GOLD surged more than $30 last Friday in reaction to the Non-Farm Payroll numbers which were so bad the possibility of a summer rate increase pretty much collapsed.
Last week’s trades
Look at that break-out move Friday! It started with the release of the Non-Farm Payroll report before the regular day session started and went straight up for about $30.
And while Nat’s inflection points encapsulated the move very neatly, it would have been a difficult trade to capture.
Trading during the holiday weekend was sparse and the switch to the July contract disrupted trading on Tuesday. Then the market stayed inside a narrow range around Nat’s Keyline on light volume for the next two days, waiting for the payroll numbers.
When they were finally released you had to be waiting with your finger on the trigger to capture the full move. Getting long at Nat’s pivot point was easier but still required quick action.
It was worth the effort — the full move returned about $3,000 per contract, the pivot move about $1,900 per contract — but the moves were not easy to catch and the trades were not obvious.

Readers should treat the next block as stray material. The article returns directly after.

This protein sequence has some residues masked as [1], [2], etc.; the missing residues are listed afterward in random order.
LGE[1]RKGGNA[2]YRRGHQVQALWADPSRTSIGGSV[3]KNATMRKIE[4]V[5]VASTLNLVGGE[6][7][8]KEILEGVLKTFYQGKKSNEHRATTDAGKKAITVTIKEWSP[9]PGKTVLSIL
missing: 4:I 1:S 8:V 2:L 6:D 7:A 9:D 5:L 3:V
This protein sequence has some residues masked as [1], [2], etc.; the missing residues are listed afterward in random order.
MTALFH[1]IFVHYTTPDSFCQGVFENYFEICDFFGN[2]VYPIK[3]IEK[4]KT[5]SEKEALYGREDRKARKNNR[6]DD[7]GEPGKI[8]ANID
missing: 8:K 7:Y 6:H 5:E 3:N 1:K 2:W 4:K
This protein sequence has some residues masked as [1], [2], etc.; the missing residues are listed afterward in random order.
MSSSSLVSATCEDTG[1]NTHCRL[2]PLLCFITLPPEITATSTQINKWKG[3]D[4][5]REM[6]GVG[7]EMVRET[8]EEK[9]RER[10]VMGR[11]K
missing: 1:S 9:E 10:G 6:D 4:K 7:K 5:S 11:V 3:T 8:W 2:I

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The NFP came in at just +38K, the smallest gain since 2010, and well below expectations of +160K. In the wake of Friday’s big NFP misses, the Street now expects the Fed will think more along the lines of easing rather than tightening.
The daily PMO is beginning to reach oversold territory, but the signal line hasn’t crossed above the slow line to give a buy signal yet. The 20 ema line also doesn’t cross above the 40 ema line. Both hints that Friday’s surge may be just an over-reaction emotion-driven move. GOLD could remain short-term bearish.
$1255-57 is a key zone for this week. A failure to move above it will lead $GOLD to retrace.
$1200 remains a major support at the current stage. A break below $1190 level will open the way to $1160 or lower in the short and intermediate term.
Don’t chase the buy side this week. Instead look for major resistance areas and short on strong rallies.